What was perplexing to me, though, is that because I was arguing to pay attention to various values and the context of science, some people in the audience assumed I was anti-GM or assumed that I thought values should always trump the science in conversation. Here’s where we still have some way to go, then. It still seems that there is a assumption that “social” values are at odds with “science” and that “social” and “science” are antonyms. They are not. Scientists have values, too. And, there are social contexts where science trumps everything else. So, creating a context where values can be discussed openly, even when those values are about scientific things, still seems elusive.

Unbelievably, it’s time for the ASC AGM. We’re planning to have it in Canberra on 5 December. If you can’t get to our nation’s capital for this event, ASC is planning to stream proceedings so consider putting a ‘save the date’ in your diary and checking in on the AGM online.  As always, if there are issues you’d like to discuss, drop me a line.

Stories from the Interview Booth—A disease of poverty

Stories from the Interview Booth showcases some of the most interesting tales presented at the #ASC14 Conference Interview Booth. Thank you to Michelle Wheeler for sharing these stories!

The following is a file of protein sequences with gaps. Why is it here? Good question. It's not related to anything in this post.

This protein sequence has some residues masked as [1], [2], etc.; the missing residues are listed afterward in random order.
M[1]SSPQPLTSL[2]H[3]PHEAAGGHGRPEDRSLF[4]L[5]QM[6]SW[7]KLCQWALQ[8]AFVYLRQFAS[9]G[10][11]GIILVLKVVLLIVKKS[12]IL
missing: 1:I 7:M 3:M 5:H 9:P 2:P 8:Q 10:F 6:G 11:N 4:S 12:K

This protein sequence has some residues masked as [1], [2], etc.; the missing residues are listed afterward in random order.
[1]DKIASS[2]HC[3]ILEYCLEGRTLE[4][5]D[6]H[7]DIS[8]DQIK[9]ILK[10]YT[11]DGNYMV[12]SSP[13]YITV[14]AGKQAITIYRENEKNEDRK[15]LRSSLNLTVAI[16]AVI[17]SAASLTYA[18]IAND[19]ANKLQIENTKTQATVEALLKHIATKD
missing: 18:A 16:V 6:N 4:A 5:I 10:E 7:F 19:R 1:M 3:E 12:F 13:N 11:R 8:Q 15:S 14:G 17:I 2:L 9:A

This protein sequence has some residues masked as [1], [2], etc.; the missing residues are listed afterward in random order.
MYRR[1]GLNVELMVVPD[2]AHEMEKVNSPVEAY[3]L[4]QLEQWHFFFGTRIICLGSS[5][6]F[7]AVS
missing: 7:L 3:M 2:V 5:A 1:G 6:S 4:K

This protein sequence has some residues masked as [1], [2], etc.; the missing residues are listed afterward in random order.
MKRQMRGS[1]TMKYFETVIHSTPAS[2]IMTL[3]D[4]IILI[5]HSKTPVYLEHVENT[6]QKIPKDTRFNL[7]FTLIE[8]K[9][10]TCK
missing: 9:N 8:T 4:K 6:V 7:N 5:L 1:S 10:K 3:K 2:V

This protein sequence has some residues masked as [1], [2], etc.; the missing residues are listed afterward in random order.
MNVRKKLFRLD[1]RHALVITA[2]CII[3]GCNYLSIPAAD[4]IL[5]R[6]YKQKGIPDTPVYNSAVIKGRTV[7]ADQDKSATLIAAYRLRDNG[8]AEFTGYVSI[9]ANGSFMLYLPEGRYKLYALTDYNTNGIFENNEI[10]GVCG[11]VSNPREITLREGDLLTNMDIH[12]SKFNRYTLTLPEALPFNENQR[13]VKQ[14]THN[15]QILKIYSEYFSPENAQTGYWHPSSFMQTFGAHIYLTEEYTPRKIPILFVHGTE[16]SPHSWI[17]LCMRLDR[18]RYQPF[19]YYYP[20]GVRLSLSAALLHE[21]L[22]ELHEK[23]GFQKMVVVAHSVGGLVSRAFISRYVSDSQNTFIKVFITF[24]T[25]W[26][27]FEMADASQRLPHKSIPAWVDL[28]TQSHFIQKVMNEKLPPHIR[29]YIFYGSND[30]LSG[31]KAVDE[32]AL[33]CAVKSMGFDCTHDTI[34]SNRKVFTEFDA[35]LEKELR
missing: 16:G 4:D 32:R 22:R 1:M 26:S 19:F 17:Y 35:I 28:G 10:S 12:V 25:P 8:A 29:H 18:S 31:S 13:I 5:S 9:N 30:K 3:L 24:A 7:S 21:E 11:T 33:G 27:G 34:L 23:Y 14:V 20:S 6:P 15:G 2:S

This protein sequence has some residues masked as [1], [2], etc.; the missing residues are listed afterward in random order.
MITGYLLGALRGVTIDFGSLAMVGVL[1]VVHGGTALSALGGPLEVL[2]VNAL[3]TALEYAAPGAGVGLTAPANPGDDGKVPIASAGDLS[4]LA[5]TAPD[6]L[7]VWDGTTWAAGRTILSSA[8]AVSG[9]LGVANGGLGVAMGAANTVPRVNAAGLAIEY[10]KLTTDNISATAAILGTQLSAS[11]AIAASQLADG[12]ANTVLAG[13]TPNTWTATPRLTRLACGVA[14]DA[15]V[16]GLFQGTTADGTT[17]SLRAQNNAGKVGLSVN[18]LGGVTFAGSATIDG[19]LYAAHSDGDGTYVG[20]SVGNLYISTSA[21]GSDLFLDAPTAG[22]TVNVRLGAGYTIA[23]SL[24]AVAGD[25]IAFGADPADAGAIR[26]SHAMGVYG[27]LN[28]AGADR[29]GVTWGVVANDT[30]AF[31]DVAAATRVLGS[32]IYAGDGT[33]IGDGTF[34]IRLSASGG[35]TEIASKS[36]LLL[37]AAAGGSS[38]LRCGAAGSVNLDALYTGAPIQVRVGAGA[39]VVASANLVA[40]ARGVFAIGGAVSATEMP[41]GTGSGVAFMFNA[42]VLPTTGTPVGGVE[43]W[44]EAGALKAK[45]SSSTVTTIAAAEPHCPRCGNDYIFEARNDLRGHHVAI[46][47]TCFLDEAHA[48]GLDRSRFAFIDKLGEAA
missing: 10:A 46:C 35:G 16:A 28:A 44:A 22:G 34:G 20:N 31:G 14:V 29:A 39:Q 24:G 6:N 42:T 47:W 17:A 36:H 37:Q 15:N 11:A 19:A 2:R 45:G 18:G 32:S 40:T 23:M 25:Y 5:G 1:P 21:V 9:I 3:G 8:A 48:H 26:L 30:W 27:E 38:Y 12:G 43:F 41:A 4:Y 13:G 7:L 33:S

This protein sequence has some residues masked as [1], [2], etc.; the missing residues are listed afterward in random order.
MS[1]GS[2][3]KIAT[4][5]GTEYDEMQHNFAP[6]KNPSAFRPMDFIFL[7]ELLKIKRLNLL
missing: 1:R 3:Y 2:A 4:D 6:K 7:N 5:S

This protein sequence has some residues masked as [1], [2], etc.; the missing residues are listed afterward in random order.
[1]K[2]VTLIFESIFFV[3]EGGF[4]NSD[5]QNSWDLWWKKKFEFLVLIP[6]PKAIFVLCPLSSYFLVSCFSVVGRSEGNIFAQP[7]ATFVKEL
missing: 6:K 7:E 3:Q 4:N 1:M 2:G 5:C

Since being diagnosed with rheumatic heart disease at the age of seven, Carlisa Willika has had four major heart operations.

The 13-year-old has a mechanical heart valve, takes daily blood-thinning medication, requires penicillin injections every 28 days and can’t play contact sport.

Sadly, rheumatic heart disease is preventable.

“It’s a disease of poverty so in most developed countries it doesn’t exist any more,” RHD Australia communications officer Emmanuelle Clarke said.

“In Australia rheumatic heart disease is most common among Aboriginal and Torres Strait Islander people and unfortunately most of the cases occur in children between five and 14 years old.”


Pic credit: An RHD Australia doctor supporting rheumatic heart disease control programs – Emmanuelle Clarke.

Ms Clarke faces a tough job communicating information about a disease that affects almost no one in big cities and developed areas.

Doctors and nurses coming from urban areas can misdiagnose rheumatic heart disease and the fact that most sufferers live in remote communities presents a unique set of challenges.

Acute rheumatic fever is caused by the streptococcus bacteria and enters the body through skin sores or the throat.

Ms Clarke said people usually suffer from aches and swollen joints and the disease causes permanent damage to the valves of the heart.